Nissan’s latest entry in the compact truck market is the Frontier – a brand new design for 1998 and the third-generation pickup to roll off the line at its Smyrna plant in Tennessee.
At a glance, the Frontier seems to do everything right, starting with chunky six-spoke wheels and fender flares. A jazzy graphic along its sides gives the illusion of movement, even when the pickup is standing still. Inside, it looks like a weekend on wheels, with such amenities as a standard sunroof and CD player on the top-of-the-line 4X4 SE King Cab version we drove. And the price tag isn’t that bad either. Our well-equipped Frontier cost $21,480 and, believe us, there are some competitors out there that can set you back as much as $27,000.
Anita gave the Frontier three stars. But Paul could only come up with two. Here’s why:
He: I gotta believe that guys who have their eyes on pickup trucks have two things in mind: Power and styling.
She: Oh, really. Not three things? Why do you think they call them pickups?
He: That’s a myth. Power and styling. Let’s talk about power first. Guys are going to be disappointed with the brand-new 1998 Frontier, especially the 4X4 version we drove. Right now, the only engine available is a twin-cam 2.4-liter four-cylinder. It’s quieter and smoother than last year’s single-overhead-cam 2.4-liter and it has better low-end torque. But it’s not powerful enough to haul around a 3,600-pound truck and a bulky four-wheel-drive system – not to mention any kind of payload. Sorry, guys. I’d wait until the end of the year when the Pathfinder’s 3.3-liter V-6 becomes available as an option. Or better yet, I’d buy a Ford Ranger, which is still the best-in-class compact truck in my book.
She: OK, so a new Frontier only makes 143 horsepower with that four-cylinder engine. I suppose you could argue that a Plymouth Neon is more powerful – and it is. That might be an interesting bet in a bar. But you can’t dismiss the Frontier that easily. What happens to the guys who think styling is as important as power? Besides, it’s not like you’re going to haul cattle in a compact pickup such as the Frontier. It’s an image vehicle. It’s a sports car. Oh, and, by the way, women buy trucks, too. Or did you forget?
He: But nobody wants just an average truck. And that’s the trouble with the Frontier. It’s strictly middle of the road. It doesn’t do anything much better than the rest of the pack. Yes, Nissan improved it for this year. The old Nissan pickup had a smaller cabin and it was a lot noisier and more rattly. But Nissan hadn’t done anything with their pickup for about six years, while competitors such as Ford and Chevrolet were constantly making improvements and coming out ahead. This year is no different. That’s why I gave it two stars. It’s average.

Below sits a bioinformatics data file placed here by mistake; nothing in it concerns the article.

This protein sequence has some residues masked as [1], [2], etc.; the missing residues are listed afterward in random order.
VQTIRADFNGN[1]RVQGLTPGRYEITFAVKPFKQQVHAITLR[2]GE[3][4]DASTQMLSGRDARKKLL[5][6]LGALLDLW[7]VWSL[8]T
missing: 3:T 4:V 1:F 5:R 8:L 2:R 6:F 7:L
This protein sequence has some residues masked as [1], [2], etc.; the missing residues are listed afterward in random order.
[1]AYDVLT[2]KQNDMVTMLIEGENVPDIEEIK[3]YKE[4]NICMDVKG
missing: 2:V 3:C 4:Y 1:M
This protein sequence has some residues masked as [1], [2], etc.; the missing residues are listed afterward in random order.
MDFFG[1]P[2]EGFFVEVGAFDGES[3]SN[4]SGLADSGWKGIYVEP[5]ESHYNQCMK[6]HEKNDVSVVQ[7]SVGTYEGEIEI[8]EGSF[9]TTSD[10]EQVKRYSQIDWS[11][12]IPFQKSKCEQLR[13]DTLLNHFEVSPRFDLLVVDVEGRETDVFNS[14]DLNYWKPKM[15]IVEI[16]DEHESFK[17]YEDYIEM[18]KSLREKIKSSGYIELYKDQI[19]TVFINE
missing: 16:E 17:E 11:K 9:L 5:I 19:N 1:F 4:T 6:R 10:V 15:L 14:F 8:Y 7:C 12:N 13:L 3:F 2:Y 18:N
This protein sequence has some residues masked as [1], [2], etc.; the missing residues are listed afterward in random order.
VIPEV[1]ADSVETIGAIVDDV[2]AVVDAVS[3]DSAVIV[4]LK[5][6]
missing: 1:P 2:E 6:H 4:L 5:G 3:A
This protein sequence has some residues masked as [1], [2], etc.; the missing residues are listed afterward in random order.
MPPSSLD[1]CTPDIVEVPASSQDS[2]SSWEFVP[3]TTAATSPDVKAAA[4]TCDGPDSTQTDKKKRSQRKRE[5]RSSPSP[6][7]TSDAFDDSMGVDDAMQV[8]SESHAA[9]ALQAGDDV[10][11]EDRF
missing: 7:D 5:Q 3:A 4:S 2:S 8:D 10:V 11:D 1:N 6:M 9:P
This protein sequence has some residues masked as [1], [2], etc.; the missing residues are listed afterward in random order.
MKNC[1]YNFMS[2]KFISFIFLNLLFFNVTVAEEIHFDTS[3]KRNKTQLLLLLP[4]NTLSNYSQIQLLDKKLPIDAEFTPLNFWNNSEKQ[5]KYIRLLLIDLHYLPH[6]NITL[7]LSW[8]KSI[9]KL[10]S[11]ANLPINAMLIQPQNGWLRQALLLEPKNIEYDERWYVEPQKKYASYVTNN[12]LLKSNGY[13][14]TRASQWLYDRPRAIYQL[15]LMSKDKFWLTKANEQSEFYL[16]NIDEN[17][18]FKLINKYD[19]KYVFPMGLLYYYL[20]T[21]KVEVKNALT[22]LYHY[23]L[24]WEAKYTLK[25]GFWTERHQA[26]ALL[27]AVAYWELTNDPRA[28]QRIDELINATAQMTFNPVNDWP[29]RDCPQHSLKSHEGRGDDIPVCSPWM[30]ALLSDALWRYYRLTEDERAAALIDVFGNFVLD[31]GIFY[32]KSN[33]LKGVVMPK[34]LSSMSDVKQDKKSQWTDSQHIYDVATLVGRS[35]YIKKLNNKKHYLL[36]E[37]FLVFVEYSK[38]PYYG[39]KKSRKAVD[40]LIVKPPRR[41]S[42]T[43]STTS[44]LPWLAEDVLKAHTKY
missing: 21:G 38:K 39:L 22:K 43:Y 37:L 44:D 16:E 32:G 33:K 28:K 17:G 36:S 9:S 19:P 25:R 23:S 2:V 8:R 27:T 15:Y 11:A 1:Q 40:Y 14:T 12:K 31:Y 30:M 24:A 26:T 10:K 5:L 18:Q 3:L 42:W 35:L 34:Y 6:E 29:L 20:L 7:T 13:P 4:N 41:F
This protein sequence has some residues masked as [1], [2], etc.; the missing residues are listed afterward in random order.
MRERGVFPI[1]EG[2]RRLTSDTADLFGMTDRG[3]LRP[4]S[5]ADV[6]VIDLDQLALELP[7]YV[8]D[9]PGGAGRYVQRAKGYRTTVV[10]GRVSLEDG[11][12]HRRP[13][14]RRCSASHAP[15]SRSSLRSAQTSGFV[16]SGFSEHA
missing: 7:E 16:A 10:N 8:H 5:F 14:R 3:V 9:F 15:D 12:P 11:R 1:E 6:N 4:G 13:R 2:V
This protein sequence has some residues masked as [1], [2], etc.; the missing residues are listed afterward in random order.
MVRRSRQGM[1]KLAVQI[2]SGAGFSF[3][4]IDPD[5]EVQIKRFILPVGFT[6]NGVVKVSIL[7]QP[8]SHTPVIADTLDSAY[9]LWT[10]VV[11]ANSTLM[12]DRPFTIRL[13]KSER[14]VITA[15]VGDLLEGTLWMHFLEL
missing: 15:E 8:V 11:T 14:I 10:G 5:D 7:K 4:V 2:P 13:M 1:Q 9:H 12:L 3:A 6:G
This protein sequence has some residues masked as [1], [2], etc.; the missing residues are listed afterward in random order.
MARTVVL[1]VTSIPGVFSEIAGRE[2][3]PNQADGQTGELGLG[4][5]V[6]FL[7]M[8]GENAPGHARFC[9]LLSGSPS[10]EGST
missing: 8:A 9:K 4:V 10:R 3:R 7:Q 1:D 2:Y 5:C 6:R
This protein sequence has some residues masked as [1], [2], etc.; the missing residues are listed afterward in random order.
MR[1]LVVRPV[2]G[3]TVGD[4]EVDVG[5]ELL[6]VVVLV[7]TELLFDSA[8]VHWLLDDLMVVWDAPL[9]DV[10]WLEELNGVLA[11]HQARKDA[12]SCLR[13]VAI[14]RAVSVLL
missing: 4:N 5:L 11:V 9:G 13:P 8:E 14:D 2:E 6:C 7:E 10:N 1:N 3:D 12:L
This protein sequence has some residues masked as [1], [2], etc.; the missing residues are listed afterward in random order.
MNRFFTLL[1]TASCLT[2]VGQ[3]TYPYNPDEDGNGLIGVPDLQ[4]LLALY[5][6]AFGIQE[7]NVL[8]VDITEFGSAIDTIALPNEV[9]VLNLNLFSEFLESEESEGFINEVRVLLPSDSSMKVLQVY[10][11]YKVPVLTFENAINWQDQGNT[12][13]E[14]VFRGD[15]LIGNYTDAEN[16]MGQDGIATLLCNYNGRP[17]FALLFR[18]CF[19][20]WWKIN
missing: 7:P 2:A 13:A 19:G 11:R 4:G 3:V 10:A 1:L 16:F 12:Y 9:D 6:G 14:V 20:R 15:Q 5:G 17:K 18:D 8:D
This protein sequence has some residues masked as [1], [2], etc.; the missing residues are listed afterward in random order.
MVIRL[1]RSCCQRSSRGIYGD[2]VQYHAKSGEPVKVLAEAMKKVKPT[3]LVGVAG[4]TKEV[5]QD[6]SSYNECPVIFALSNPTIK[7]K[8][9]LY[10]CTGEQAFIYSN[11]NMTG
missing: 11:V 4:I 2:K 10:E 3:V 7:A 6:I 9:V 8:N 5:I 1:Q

She: I think you’re not giving Nissan enough credit for doing a good job stylistically with the Frontier. Look at the angular, squared-off rear of the Fron tier and the chrome bumper. Manly – to borrow one of your goofy truck terms. Look at the big, chunky black fender flares over those six-spoke aluminum alloy wheels. Kind of reminds you of steel-toed work boots.
He: You sound like a commercial for Sears.
She: And that graphic along the sides looks like lightning. Walk around to the front and look at that chrome grille. That’s attitude. That’s what you want in a truck. And, hey, this is the first Nissan truck to have a real name. I think Frontier is a great name. The old model was just called the “Pickup” or the “Hardbody.” And you still don’t think there’s more to buying a truck than power and style?
He: So these guys weren’t always marketing geniuses when it comes to naming vehicles. But there’s another element. It’s whether the truck is car-like enough, especially on the inside.